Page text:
Owned and operated by the Jim Scheck family since February 2006, this unique small town store features not only the building products and hardware you would typically find at a lumber company, but because they are the only place in town to purchase many household, lawn, garden and other supply items, they stock an assorted inventory to help local residents find what they need. After the previous owner, Everett Braun, died of cancer, Jim and his son Jared took over the store and it became a true family operation with help from Jim’s wife and another son Justin helping out as well.

 

Victoria Lumber Company carries a full line of building products, lumber, plywood, OSB, shingles, metal for buildings and roofs, hardware, Dewalt tools, full line of plumbing materials, pipe, fixtures, faucets, drain fittings, lawn and garden tools and products, cabinets, doors, electrical wire and accessories, Martin Senor paints and painting supplies. Check out our old fashioned Coca Cola pop machine where it’s still only 45 cents for a can of soda. There is always free fresh popcorn popping everyday, and visitors are welcome to stop by, browse around, ask for directions or find out what is going on in the community. 

 

 

 

 

Historic Lightworks

2567 Golf Course Rd

Victoria, KS 67671

785-735-4453

Kevin McCarter

historyrestored@yahoo.com

Hours: by appointment

 

This unique business is located in a historic dairy barn that operated as the town’s dairy for many years. The owners reside next door in a beautiful limestone house built in 1903 that is of the Queen Anne style of architecture. At Historic Lightworks, they have the largest antique lighting selection in the state with over 2000 antique light fixtures and over 3500 original shades. Visitors will see light fixtures from pre-electric gas fixtures from the 1880’s to 1900’s and early electric lighting from the 1900’s to 1940’s. Learn about lighting and fixtures from a simple barn light or lamp, to lights that came out of the State Capital in Topeka. They sell, repair, rewire, and refinish antique light fixtures; gas & electric fixtures from the 1880’s to the 1940’s. Customers can select the lights they want, the height, metal finish, and the shades for their particular project – or they can bring in ones they already have that need to be restored. Some of the variety of lights include: ceiling lights, chandeliers, wall scones, barn lights, desk lamps, floor lamps and other antiques and architectural items. To arrange a visit or see our large inventory, please call 785-735-4453.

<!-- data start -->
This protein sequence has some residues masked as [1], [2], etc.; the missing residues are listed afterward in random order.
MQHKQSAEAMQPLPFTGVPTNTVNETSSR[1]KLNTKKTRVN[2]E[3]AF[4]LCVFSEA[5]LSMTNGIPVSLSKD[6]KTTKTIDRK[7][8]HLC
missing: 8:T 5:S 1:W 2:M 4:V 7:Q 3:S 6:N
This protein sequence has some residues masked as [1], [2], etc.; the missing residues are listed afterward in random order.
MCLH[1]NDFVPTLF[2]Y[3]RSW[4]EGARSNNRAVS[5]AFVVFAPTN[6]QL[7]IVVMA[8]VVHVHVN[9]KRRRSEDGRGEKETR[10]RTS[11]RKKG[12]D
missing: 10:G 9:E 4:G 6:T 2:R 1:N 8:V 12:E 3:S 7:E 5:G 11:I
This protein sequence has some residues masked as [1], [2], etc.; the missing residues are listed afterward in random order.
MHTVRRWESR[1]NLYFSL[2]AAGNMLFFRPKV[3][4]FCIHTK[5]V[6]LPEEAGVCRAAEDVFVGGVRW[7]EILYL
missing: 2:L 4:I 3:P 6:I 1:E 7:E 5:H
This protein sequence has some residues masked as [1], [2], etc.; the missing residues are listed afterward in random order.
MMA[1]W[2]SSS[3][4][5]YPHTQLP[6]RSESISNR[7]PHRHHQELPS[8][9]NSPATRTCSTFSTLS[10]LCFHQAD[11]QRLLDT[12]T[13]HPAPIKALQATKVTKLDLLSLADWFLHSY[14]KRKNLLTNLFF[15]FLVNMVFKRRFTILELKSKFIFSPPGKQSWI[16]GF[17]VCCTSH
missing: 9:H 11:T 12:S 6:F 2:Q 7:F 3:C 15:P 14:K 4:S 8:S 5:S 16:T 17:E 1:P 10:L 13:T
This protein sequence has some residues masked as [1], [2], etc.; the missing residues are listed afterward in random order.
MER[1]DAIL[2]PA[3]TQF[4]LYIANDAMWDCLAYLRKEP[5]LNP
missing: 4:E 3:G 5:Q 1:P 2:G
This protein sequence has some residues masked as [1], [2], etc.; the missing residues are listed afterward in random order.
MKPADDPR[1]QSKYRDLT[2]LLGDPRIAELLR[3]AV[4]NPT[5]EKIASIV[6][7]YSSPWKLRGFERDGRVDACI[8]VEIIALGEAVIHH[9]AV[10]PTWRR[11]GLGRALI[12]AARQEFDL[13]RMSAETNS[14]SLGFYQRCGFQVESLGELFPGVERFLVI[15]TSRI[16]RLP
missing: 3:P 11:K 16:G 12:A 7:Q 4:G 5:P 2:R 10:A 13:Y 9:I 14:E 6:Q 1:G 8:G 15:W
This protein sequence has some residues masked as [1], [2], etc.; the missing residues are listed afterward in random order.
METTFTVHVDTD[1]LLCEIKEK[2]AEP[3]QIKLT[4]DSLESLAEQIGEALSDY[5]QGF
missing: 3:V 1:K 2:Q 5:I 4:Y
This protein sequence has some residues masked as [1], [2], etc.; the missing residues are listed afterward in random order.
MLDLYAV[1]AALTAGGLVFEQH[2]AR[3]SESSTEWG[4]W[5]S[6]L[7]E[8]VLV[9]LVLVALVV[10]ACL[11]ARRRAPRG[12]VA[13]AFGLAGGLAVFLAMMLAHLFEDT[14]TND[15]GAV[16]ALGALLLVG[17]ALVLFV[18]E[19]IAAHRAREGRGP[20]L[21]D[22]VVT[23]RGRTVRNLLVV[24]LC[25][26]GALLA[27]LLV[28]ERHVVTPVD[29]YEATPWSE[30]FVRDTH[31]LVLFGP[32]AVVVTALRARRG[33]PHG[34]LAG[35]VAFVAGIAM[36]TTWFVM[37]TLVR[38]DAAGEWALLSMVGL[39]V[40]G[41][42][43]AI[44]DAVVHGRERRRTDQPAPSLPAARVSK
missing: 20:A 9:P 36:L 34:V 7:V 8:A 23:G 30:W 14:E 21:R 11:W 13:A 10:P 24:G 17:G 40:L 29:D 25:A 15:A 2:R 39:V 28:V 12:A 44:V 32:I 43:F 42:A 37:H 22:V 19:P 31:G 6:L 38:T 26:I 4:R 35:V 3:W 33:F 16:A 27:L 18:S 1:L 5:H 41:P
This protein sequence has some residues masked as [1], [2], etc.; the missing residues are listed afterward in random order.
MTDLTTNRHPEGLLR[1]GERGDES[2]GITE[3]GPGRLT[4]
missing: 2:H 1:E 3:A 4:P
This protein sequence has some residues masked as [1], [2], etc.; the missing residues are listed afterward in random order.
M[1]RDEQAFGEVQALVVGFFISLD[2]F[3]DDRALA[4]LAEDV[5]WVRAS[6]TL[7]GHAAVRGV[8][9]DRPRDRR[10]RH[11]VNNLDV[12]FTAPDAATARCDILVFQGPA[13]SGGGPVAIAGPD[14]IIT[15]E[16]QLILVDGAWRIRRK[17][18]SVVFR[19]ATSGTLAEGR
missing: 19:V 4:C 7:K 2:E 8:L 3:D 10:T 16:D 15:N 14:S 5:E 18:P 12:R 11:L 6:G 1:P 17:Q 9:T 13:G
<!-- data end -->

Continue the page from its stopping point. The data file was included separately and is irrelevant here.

Events

 

Fidelisfest  - May

Cathedral of the Plains - 900 Cathedral Ave - Victoria - 785-735-2777 - www.stfidelischurch.com

Memorial Day in Victoria is a community celebration at the St. Fidelis Church fundraiser! The morning begins with visits to the 5 local cemeteries--Emmeram, Walker, Pfeifer, Vincent & Victoria--followed by an 11 am Mass at St. Fidelis Church. After Mass, the festivities begin with a German wedding style dinner served until 2 pm. The Country Store features homemade baked items and a gift shop includes crafts and handmade items by the parishioners. Throughout the day are free kid's games, musical entertainment, a beer garden, hamburger and braut stand, a drawing with BIG CASH prizes and an auction of 200-300 new items donated by businesses and parishioners. Proceeds are used to maintain the church, which was named one of the 8 Wonders of Kansas. Email - fidelis@ruraltel.net

 

 

Herzogfest - August

Honey Braun Park -Victoria -785-735-4851 – www.herzogfest.com -  Celebrate the German heritage of this Volga German community with polka music, concerts, parade, talent show, free swimming, food booths, kids pedal pull and fireworks show.  Event features free entertainment on Friday and Saturday night with national recording artists and local bands. Saturday includes a 5K Run/Walk, parade, traditional German Welcome & Toast, horseshoe tournament, bingo, pinochle, beer and food booths, polka music, German singers, talent show and fireworks. Food booths include fried noodles and beans, cream dumplings, brauts, beirocks, German sausage, galushkies, kuchen, green bean dumpling soup and much more. Saturday afternoon Polka Mass at 4 pm is a traditional Catholic service with polka music and German singers. FREE - All are invited to attend. Email – marome@ruraltel.net

 

 

Victoria Homecoming – September or October

Victoria High School

785-735-9211

 www.victoriaalumni.com

An annual fall celebration that brings Victoria High School alumni and friends back to town during a weekend in September or October. A bonfire, parade, high school football game, golf tournament, pep rally and barbecue, memorial Mass and banquet are held. Awards are given to recognize alumni achievements.